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“Happy Thanksgiving.”   This is something I am sure we all hear often this time of year but does it really mean anything to anybody any more.    Just look around, the economy is in shambles, many people are without jobs, the government is divided, and the Dallas Cowboys lost!  Personally, I have a job that challenges me every day, a healthy growing family,  as well as tests and trials, so what should be my mindset on Thanksgiving?

When I look around me I don’t things are not always “black and white” when it comes to having a Thanksgiving mindset. This country has become accustomed to so much material wealth and prosperity that even in times of financial crisis we continue with many of the lifestyle habits that not only contradict a true Thanksgiving attitude but also contribute to the financial downturn.  Ironically, over the years we have moved further and further away from giving thanks on the day of Thanksgiving.  Think about it, what would Thanksgiving be these days without our fixation on turkey, football, gluttony,  and Black Friday?

Personally, I am tired of the cycle.  This year I am going to be thankful for my faith, family, friends, employment, health, and everything else that comes along with them even if it kills me. I refuse to fall into the trap of overeating and regretting it on the scale.  I refuse to be glued to the TV watching football while ignoring all of the family members sitting around me. I refuse to be influenced by the commercials and advertisements dead set on getting me to want more and buy more of the latest greatest gadgets.  I also refuse to continue wasting precious time away from what matters most in my life.  First I will strive to live a thankful week.  Then I will look forward to experiencing a thankful month.  Ultimately, I am going to try to avoid all of the things that have come to symbolize Thanksgiving.  Now I am not talking about the things we say this day represents, but the things that have come the represent Thanksgiving today.  Here is to really giving thanks on the day of Thanksgiving!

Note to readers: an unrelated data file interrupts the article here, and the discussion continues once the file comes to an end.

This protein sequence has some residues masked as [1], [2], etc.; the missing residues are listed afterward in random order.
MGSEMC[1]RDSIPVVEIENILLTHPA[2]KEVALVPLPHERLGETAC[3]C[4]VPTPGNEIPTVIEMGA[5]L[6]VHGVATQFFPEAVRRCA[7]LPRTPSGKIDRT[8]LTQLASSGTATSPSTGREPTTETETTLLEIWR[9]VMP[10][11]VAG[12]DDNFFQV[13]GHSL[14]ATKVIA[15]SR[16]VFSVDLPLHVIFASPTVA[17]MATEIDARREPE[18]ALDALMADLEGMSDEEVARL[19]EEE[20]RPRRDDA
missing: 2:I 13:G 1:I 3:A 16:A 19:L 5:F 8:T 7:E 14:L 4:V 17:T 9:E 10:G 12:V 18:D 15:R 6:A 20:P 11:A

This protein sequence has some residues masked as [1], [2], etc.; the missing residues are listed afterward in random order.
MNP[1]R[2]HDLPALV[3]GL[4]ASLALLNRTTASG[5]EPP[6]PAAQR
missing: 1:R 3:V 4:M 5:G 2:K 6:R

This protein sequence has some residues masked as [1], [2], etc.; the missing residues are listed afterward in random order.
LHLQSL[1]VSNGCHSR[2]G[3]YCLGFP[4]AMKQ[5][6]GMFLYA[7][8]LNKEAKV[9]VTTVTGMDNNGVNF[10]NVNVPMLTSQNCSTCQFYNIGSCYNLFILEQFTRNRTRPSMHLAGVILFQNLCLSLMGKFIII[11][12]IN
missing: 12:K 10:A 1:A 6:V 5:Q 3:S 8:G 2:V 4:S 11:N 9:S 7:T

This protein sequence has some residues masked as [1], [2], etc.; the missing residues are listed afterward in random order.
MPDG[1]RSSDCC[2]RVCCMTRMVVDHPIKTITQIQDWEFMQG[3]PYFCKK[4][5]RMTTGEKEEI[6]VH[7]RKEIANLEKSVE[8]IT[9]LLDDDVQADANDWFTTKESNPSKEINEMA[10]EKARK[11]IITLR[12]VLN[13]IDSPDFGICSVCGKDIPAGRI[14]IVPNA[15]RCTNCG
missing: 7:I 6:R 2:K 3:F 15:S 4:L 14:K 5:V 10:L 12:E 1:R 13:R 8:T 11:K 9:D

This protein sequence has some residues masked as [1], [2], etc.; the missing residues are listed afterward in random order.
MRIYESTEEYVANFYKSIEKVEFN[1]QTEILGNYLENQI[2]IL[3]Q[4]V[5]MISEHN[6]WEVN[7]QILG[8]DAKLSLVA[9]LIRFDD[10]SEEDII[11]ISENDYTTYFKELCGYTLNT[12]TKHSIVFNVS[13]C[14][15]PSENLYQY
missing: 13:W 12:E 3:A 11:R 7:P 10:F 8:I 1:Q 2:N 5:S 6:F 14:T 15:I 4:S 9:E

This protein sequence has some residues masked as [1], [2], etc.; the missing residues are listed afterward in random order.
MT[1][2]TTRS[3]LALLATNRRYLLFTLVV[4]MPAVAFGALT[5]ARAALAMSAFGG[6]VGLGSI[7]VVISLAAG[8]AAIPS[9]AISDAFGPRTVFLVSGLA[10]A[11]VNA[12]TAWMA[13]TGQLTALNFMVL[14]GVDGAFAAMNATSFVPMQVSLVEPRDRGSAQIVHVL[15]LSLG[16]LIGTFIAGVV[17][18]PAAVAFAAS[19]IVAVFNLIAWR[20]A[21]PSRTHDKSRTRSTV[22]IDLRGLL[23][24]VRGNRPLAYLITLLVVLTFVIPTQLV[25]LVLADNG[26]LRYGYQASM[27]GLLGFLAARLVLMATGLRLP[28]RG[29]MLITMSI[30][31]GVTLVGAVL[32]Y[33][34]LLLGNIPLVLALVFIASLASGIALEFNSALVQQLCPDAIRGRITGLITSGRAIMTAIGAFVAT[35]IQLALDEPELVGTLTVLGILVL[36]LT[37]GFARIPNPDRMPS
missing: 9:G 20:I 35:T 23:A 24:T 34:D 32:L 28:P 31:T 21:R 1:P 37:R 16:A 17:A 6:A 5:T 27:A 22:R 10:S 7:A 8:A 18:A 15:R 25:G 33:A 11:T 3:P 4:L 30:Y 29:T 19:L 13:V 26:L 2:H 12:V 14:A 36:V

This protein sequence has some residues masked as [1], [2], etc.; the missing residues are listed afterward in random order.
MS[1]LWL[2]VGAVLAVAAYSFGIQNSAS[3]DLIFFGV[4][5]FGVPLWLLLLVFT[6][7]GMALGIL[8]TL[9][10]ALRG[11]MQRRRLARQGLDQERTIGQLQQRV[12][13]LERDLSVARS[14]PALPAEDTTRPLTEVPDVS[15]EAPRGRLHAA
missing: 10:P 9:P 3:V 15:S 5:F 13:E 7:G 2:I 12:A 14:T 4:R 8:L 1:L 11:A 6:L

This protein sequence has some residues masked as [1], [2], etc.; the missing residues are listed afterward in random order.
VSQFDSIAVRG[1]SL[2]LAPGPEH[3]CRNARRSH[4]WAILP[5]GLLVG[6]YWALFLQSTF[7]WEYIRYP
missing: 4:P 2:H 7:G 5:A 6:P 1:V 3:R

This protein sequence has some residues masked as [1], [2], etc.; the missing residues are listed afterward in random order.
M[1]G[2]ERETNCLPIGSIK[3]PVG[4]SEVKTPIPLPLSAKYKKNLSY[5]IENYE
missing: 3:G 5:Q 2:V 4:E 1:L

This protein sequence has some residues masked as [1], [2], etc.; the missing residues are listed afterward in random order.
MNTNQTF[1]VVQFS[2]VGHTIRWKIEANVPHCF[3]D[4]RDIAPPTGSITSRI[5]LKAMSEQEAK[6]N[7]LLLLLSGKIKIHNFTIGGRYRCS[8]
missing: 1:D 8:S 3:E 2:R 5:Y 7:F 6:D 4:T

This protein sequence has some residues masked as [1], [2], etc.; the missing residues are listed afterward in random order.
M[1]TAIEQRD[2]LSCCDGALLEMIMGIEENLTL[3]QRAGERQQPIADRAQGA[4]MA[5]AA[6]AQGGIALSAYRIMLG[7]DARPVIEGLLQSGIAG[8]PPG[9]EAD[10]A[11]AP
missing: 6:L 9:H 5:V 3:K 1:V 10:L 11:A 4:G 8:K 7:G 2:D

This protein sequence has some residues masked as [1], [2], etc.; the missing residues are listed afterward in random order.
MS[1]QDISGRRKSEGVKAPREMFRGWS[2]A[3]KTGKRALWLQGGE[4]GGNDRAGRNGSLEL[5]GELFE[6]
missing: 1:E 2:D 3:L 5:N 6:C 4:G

African-Americans have made many advances socially in the 20th century, from segregated schools to an African-American president of the United States.  Through all of the great accomplishments of African-Americans over the years remain a vast educational and professional chasm to the field of science.

Here, in the 21st century, we continue to see a shortage of African-American science teachers, and consequently an extreme shortage of African-American students going into the hard science courses or science careers. Smaller proportions of African-American students tend to complete advanced science course compared with whites and Asians/Pacific Islanders. (National Science Board 2004)  As a concerned educator, I desired to change the status of black students in the field of science.

The first years of my professional experience as an educator were spent teaching physics and mathematics in the inner city with predominately low socioeconomic, African-American students.  My motivation for teaching in that environment came from my desire to make a difference in black students’ achievement in the hard sciences and to give them exposure without turning them away from careers in science or engineering.  Mostly, I wanted to let them know that it was okay to be an African-American and like science. From my personal accounts, I recognized an elevation in student attention but no significant increase in achievement.  I began to wonder if I was making any significant impact. This intrigued me deeply and inspired a study to examine the part a science teacher’s ethnicity impacts the motivation of African-American students to take courses in the hard sciences.  My intentions were to identify specific areas of influence African-American science teachers have on African-American science students.  In a future blog entry, I will share some of my findings and their implications.